Excellent Advice for Living: Wisdom I Wish I’d Known Earlier.
In honor of Kevin Kelly’s new book which has the same name as today’s blog post, I wanted to tell you why this intrepid soul has been a role model for me.
His storied career, including being the founding executive editor of Wired magazine, and a former editor/publisher of the Whole Earth Review, can be gleaned from his Wikipedia page. He also wrote the well-known essay 1000 True Fans fifteen years ago and has been a co-chair of The Long Now Foundation which helps us to consider how we can be better ancestors.
While he’s had an impressive career and is deeply networked, it’s his character qualities that shine so brightly. He’s an adventurous mensch, as evidenced by his half-century love affair with the nooks and crannies of Asia documented in his three-volume, exquisite Vanishing Asia set of books. He loves sharing his passions with others.
He’s also “optimystical,” optimistic about the future in almost a spiritual way which is unusual for a technologist. He believes in the power of humans (and something bigger than us) to create a better world which is a desperately needed cocktail in the pessimistic, polarized world we live in.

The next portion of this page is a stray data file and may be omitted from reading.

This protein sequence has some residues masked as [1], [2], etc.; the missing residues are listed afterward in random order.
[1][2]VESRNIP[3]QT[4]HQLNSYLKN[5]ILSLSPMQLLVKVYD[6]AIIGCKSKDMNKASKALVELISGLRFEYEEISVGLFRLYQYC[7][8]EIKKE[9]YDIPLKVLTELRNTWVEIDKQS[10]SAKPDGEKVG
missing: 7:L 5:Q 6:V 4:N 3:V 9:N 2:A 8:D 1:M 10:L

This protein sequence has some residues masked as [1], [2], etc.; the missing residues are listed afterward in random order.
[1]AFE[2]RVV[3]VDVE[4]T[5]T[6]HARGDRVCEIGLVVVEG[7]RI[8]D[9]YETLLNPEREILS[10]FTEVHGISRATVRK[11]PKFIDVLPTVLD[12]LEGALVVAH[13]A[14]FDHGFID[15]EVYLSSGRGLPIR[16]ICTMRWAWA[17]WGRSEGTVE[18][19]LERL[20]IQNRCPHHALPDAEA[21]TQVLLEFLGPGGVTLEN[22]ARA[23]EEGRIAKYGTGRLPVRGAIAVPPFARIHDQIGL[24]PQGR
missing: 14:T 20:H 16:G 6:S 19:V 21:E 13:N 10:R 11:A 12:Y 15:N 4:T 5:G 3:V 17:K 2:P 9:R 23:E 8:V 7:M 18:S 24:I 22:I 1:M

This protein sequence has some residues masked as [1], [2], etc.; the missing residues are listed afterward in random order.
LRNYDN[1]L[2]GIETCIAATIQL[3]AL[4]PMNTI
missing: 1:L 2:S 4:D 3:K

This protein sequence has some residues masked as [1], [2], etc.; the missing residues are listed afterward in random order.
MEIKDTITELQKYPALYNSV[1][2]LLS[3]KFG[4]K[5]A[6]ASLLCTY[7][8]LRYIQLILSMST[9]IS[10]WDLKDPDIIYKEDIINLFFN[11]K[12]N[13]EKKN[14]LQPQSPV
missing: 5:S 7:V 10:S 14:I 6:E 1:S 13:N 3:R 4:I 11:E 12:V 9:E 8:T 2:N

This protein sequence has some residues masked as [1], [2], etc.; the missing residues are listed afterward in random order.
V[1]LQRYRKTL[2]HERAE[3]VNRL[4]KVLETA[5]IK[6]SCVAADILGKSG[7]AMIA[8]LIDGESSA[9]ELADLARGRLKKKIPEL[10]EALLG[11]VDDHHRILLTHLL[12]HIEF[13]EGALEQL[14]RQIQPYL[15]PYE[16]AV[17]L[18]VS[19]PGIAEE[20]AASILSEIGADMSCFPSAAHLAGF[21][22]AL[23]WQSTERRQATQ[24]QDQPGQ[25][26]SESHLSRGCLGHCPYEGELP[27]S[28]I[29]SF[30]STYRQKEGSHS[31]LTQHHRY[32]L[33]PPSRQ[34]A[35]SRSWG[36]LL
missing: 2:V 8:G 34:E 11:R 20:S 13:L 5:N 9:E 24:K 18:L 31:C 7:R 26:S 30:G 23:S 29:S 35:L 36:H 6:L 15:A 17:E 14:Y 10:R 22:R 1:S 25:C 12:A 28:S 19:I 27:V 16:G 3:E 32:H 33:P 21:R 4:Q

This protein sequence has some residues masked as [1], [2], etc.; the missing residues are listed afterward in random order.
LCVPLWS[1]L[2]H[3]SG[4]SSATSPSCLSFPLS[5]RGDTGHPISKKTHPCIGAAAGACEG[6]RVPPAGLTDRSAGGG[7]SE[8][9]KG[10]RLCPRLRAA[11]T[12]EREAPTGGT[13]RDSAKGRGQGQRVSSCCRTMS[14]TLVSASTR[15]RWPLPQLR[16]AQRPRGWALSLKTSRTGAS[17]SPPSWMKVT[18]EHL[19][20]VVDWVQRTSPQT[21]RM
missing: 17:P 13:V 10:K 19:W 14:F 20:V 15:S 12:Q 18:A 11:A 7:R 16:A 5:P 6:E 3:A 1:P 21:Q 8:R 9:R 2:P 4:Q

And, finally, he’s wise beyond his 70 years which is evidenced in this new book. He’s a perfect example of my definition of wisdom: “metabolized experience which leads to distilled compassion.” The book is full of hundreds of aphorisms that provide a design for living. Here are my 10 favorites from the book:
- To cultivate a habit, switch your language from “I can or can’t do” to “I do or don’t do.” You shift the weight from a wavering choice to an unwavering identity.
- In 100 years, a lot of what we take to be true now will be proved to be wrong, maybe even embarrassingly wrong. A good question to ask yourself today is, “What might I be wrong about?” This is the only worry worth having.
- In all things - except love - start with the exit strategy. Prepare for the ending. Almost anything is easier to get into than out of.
- Don’t ever work for someone you don’t want to become.
- Figure out what time of day you are most productive and protect that time period.
- Greatness is incompatible with optimizing in the short term. To achieve greatness requires a long view. Raise your time horizon to raise your goal.
- Ask funders for money, and they’ll give you advice; but ask for advice, and they’ll give you money.
- Pay attention to who you are around when you feel your best. Be with them more often.
- The purpose for listening is not to reply, but to hear what is not being said.
- The rich have money. The wealthy have time. It is easier to become wealthy than rich.